Everett Mayor Carlo DeMaria came to Revere Monday night to attend a City Council meeting, but he wasn’t there as a public official, he was there as a businessman concerned about billboards.
DeMaria, who owns a Honey Dew Donuts on Squire Road, spoke for the first time on this issue and asked if it was possible to consider digital billboardsvv in his business area. The regulations as proposed only allow digital billboards in the Lee Burbank Highway district.
He suggested perhaps reducing static billboards with digital billboards. Digital billboards have the capacity to have several billboards that change ads every few minutes.
For the past few years a committee has been working on the billboard zoning ordinance with the most recent public hearing being held in February.
“I have a business for the past 20 years and I have a free-standing sign that’s been there before Santoro’s,” DeMaria said . “So I’m asking if Squire Road could have the opportunity to advertise some businesses. I ask you to consider my business district.”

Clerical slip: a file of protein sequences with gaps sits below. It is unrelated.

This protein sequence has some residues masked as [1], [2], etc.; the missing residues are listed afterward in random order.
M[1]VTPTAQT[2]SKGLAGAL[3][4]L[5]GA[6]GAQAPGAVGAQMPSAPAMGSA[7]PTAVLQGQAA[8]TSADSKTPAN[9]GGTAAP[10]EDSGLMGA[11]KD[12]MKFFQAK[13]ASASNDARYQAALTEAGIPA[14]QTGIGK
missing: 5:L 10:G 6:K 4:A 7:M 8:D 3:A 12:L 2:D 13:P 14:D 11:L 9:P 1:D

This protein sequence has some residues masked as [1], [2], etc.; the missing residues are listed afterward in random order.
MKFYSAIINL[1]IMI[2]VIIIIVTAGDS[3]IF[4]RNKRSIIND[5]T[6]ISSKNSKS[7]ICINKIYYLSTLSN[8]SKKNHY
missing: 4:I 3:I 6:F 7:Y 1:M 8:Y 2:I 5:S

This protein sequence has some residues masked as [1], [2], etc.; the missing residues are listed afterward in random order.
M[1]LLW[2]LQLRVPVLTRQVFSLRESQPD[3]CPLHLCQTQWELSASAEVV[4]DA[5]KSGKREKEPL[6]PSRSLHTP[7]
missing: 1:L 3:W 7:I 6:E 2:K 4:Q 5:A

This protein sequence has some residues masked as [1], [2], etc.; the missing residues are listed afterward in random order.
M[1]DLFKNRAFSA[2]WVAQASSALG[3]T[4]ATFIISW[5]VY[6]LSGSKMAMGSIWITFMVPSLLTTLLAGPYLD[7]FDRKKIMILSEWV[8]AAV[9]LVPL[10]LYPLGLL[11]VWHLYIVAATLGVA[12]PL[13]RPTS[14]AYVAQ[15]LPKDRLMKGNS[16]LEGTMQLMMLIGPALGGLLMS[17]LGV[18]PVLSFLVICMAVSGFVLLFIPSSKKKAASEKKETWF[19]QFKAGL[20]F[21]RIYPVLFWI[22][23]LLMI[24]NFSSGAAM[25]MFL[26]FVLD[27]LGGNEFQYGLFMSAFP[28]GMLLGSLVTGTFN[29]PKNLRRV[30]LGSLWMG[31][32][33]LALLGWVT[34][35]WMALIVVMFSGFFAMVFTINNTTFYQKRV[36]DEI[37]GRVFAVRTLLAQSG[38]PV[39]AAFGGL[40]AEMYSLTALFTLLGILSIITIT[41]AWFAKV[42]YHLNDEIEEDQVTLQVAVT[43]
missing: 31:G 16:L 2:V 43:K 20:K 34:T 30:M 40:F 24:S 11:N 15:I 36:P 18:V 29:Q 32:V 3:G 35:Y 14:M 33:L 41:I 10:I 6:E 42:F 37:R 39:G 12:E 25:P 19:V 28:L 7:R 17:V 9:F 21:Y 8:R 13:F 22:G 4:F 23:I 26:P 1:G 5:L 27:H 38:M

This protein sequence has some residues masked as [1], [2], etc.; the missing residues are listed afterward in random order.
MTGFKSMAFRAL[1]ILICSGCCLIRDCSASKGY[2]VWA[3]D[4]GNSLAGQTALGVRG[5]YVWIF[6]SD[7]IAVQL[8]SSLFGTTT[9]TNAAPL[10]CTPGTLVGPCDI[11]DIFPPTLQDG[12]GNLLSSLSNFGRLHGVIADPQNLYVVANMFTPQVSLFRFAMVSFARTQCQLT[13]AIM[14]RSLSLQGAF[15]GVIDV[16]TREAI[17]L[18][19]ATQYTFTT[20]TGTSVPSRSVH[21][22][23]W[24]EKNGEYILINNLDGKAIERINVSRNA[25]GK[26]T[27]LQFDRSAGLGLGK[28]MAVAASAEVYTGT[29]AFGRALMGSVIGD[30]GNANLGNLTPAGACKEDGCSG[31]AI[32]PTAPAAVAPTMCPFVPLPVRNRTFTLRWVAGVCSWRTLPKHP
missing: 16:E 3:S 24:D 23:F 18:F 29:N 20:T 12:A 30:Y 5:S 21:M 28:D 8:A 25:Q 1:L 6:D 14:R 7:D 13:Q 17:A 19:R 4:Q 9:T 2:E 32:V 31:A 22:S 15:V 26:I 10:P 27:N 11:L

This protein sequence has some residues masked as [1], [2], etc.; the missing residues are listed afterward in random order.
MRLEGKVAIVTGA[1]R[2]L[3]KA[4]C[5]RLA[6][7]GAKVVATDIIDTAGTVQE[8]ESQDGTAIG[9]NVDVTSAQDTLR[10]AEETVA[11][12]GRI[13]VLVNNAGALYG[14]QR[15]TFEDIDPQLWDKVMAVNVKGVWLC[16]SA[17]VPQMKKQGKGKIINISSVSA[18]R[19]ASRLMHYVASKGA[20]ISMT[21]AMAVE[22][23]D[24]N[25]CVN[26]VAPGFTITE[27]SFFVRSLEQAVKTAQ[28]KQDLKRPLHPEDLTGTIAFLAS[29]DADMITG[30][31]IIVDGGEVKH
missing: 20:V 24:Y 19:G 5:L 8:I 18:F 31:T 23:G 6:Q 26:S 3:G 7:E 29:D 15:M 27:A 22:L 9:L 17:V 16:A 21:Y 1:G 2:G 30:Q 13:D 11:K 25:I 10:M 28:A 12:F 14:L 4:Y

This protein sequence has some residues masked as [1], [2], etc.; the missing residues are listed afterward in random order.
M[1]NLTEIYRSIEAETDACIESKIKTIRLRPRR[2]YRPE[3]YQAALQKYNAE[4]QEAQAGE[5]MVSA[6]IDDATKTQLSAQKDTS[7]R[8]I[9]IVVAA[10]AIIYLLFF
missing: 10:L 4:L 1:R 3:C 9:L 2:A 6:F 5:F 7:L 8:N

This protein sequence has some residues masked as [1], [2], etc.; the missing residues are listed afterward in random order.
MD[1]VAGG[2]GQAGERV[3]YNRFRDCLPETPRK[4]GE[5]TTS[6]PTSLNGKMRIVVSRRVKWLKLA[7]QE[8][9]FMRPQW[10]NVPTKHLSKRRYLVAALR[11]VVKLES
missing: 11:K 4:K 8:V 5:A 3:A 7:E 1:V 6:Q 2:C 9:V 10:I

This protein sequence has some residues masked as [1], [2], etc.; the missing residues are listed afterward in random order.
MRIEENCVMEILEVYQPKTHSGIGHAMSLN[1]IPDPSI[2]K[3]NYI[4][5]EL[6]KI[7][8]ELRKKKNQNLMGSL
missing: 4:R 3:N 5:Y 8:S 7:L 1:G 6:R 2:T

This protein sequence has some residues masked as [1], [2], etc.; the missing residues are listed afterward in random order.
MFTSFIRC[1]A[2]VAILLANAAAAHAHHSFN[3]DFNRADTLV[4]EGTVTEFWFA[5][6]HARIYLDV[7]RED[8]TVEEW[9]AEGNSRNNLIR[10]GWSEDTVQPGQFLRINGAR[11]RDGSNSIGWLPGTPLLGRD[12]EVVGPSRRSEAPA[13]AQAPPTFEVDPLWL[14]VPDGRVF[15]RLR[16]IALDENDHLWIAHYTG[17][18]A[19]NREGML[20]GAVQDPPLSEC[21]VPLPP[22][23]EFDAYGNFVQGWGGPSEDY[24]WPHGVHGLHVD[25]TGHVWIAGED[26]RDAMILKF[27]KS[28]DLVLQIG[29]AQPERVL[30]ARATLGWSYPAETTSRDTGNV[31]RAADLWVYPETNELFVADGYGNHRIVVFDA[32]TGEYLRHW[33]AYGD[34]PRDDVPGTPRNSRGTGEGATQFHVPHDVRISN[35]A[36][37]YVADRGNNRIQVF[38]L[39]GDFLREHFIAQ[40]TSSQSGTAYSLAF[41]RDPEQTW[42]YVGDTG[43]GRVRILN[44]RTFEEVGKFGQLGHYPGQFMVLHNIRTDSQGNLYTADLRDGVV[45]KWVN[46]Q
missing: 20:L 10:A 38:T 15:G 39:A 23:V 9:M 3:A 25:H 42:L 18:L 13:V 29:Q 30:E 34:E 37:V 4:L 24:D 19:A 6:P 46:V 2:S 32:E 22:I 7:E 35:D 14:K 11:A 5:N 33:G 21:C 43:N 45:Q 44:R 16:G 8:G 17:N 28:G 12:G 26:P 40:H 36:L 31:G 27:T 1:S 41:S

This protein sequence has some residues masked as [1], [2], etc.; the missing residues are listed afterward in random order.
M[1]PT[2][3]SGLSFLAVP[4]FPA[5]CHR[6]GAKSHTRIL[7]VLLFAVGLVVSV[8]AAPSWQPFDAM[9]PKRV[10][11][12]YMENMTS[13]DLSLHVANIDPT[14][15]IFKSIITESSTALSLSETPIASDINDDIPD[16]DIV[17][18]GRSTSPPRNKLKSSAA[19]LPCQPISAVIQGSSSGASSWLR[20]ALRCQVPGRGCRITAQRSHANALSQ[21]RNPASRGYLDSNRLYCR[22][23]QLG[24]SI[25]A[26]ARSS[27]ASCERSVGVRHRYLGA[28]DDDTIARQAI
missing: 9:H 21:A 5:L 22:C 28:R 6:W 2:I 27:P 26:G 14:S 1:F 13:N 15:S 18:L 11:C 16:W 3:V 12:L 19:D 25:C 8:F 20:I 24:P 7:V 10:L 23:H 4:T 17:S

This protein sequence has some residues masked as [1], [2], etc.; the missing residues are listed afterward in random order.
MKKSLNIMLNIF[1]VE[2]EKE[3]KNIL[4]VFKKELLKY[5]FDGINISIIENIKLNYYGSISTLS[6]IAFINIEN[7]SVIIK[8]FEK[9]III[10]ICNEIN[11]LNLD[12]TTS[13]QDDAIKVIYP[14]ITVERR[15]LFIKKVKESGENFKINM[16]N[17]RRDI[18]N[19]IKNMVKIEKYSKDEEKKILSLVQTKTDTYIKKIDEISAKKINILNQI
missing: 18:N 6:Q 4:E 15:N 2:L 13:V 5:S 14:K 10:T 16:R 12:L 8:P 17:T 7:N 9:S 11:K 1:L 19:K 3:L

The ordinance is a collaboration of the Revere Beautification Committee, city planner Frank Stringi, City Solicitor Paul Capezzi, Carol Haney and Ron Champaux. The late Councillor Bob Haas also worked on the ordinance.
“It’s a quality of life issue. We don’t want anymore billboards,” said Ward 1 City Councillor Joanne McKenna, who also worked on the ordinance.
“We’re going in the right direction, let’s keep going,” Champaux said.
The proposed ordinance prohibits the future proliferation of billboards in Revere. Digital signage (not just billboards) will be regulated, and converting a static billboard to a digital billboard will require a special permit. No new billboards will be allowed.
The city currently has 31 billboards, with six in the Lee Burbank Highway district and 25 in other districts around the city. Safety and maintenance standards have been put into the ordinance.
The city council sent the proposed billboard ordinance to the zoning subcommittee before final approval.